Intergraph's Z/I Imaging DMC Selected by Great Britain's National Mapping Agency

Intergraph Digital Mapping Camera system improves production throughout by eliminating film processing and scanning.

Intergraph Mapping and Geospatial Solutions announced Ordnance Survey of Great Britain has purchased Intergraph's Z/I Imaging DMC (Digital Mapping Camera) system to complete conversion of its photogrammetric operations into a fully digital process and increase productivity from mission planning through orthophoto and mapping production. Using the DMC, Ordnance Survey expects to enhance production processes with increased image quality, accuracy and speed, as well as to realize cost savings. The DMC will extend Ordnance Survey's capabilities for the timely capture and delivery of precise, high-quality geocorrected imagery, which forms the basis of the organization's national mapping product portfolio.

Ordnance Survey is the government agency responsible for official, definite surveying and topographic mapping of Great Britain. As the importance of geographic information increases, the need to ensure that the consistent capture of important national geospatial datasets is achieved in the most efficient and effective way is paramount. Ordnance Survey is investing in leading-edge technology to deliver business efficiencies and continually improve the capture, maintenance and data integration process. Procurement of the DMC is a part of Ordnance Survey's strategy to remove the last analogue processes within the current photogrammetric production tasks, thereby introducing a fully digital workflow.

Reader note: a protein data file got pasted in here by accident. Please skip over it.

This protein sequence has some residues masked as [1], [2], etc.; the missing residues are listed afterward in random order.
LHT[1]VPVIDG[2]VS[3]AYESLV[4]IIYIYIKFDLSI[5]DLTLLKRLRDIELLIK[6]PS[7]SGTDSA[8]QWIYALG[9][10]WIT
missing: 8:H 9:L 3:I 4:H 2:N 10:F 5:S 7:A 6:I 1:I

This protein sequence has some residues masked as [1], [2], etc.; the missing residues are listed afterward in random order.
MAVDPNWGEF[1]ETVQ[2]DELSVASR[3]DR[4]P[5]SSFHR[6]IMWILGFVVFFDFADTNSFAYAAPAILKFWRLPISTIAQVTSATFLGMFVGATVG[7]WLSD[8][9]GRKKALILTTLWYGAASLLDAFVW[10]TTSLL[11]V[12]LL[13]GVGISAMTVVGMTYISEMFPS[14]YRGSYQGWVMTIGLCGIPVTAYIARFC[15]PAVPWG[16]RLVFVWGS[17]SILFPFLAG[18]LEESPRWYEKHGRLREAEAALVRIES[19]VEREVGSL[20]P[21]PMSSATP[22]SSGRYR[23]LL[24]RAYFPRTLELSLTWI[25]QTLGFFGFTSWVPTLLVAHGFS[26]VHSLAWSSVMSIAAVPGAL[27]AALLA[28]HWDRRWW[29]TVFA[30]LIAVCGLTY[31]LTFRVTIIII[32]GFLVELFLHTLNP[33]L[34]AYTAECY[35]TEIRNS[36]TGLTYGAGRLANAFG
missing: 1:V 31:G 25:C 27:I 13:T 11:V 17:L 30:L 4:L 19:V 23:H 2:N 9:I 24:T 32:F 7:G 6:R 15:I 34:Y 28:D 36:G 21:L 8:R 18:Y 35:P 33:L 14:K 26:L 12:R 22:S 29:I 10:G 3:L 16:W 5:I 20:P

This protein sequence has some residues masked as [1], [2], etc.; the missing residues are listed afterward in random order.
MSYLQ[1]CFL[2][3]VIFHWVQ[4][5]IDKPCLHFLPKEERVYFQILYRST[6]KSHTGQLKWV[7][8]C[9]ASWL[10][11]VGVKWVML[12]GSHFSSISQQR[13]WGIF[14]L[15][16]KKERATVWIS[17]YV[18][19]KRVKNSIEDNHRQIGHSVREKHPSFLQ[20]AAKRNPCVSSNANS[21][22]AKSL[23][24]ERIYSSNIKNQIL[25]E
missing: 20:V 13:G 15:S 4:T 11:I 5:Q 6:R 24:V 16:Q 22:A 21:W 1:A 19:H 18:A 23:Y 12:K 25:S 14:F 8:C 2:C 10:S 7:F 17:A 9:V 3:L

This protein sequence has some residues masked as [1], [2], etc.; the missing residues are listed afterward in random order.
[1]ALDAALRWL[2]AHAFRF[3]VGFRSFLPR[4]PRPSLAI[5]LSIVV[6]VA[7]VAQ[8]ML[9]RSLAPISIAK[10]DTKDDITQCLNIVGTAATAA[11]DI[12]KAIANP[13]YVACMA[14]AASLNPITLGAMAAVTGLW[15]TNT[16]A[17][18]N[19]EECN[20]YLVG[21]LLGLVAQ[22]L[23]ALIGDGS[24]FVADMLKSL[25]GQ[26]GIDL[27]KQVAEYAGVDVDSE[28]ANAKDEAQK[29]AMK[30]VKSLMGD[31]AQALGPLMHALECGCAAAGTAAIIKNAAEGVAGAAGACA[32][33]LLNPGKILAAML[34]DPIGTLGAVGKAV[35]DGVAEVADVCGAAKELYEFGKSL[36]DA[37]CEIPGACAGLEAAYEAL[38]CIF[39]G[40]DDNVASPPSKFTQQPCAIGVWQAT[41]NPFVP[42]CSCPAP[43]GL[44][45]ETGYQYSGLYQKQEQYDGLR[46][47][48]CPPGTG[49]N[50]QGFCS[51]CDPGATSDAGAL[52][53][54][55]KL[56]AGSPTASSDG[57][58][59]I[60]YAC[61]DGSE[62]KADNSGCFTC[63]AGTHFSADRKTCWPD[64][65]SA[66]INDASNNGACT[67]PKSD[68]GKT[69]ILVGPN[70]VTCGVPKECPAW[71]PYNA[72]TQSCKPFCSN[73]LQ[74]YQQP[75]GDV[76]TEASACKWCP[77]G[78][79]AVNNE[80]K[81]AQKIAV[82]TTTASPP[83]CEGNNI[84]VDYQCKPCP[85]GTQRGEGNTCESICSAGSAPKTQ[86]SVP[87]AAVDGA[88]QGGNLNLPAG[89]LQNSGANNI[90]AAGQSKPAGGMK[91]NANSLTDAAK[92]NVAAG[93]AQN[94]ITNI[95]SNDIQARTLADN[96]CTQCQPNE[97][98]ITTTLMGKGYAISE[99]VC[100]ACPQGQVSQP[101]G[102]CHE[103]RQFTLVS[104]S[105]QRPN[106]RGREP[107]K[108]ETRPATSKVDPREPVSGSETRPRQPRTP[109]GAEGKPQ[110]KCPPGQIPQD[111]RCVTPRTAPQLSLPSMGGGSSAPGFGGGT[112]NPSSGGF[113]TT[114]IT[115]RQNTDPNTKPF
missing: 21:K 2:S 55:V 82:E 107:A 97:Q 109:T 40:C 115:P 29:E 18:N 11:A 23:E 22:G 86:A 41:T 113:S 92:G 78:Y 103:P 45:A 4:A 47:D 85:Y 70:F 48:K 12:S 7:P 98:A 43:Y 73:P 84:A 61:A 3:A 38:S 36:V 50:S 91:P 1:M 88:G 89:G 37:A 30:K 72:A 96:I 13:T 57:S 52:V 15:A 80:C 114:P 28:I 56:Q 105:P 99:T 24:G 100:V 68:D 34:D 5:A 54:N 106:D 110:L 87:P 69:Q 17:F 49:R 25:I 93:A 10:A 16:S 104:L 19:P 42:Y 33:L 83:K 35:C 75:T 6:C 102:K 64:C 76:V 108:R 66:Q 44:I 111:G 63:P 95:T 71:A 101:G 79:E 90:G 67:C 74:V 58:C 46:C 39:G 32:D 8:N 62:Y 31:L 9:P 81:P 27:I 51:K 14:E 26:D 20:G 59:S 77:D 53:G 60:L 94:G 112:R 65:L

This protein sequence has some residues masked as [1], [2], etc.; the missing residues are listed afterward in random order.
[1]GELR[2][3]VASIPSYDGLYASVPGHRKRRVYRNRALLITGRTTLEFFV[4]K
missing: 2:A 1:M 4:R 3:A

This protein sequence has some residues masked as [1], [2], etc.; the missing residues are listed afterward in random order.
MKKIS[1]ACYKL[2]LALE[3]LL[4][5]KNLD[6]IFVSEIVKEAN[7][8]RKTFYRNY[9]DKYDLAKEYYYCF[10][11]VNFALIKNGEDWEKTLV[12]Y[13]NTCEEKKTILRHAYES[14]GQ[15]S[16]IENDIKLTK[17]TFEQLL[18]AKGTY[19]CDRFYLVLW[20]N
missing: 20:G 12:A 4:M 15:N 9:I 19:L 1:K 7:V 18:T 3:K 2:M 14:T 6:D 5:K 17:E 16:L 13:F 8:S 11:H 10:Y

The DMC can capture 36-bit color imagery with ground resolutions as small as 11/2 inches per pixel. Imagery acquired with the DMC maintains high geometric and radiometric quality throughout each stage of the project lifecycle - mission planning, sensor management, photogrammetric production and client/server image management, storage and distribution. Another design feature of the DMC is its ability to collect aerial frame imagery in panchromatic, color and color infrared bands simultaneously. This allows three separate high-resolution end products - black and white, panchromatic color and false-color infrared - to be generated from a single airborne data set.

Source: Intergraph, Feb. 8, 2005

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